By the time I hung up, my husband and toddler had woken up. I ensured that the four of us had a relaxed breakfast together while I spoke a lot about the times we spent together in the last few years. Both my father and husband were surprised at these sudden flashes of nostalgia.
As my toddler made his father and grandfather join him for indoor football, I decided to finish editing the novel and write the blog post. It was difficult to bring about much perfection in writing within such a restricted time period but I managed to complete both. Leaving the instructions for publication over a mail to my husband, I suddenly wished I had worked at such a pace when I had the time. Quite a few times, I had chosen to blame unfavorable circumstances for being responsible for my slow progress at work.
Knowing it would be the last time I could do things for my son, I insisted on giving him a bath personally. All of us had lunch together. I looked at the hands of the clock screaming two p.m. which only meant that two more hours were left for me. I rocked the kid to sleep and kissed him good-bye. There were so many things that I wanted to tell him but he was too young to understand. And then the idea struck me. I could leave a letter to him, my husband and my father so that my memory stays alive for them.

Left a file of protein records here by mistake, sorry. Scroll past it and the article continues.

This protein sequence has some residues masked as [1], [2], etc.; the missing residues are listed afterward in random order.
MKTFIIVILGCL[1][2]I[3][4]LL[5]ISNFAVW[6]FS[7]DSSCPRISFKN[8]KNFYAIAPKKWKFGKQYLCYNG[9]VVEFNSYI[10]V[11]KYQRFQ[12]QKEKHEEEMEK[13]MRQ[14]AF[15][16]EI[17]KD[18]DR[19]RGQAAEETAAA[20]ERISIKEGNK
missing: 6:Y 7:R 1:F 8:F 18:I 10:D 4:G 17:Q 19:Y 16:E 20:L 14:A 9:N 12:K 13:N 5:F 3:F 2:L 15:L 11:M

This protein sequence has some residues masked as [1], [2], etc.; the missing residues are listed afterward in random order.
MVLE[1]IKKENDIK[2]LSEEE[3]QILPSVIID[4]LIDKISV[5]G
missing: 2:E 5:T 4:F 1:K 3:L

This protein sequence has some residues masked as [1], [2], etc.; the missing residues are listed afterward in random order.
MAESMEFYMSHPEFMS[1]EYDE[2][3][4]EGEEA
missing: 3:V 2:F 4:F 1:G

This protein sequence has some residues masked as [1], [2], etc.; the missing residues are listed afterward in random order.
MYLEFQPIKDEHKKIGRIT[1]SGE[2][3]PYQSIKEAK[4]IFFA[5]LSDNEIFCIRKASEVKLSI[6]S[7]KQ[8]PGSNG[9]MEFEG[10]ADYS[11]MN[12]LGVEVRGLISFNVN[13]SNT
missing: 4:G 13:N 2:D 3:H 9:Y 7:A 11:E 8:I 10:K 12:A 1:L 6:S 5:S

While my husband went back to viewing the cricket match on TV, I started penning down three handwritten letters. To the son, I wrote about my undying love and care towards him and how I would always be watching over him from up there. To the husband, I spoke about our partnership and how I was going to miss him. I didn’t miss out on mentioning some specific instructions about bringing up the child (the control freak in me stayed alive till the last moment). To my father, I apologized for having to leave him alone in his old age but how I wished that I was born as his daughter again in the next birth. By the time I finished these letters and kept them folded inside the pages of my personal journal, I could feel the shortness in my breath. I decided to lie down in bed and let death take over my body.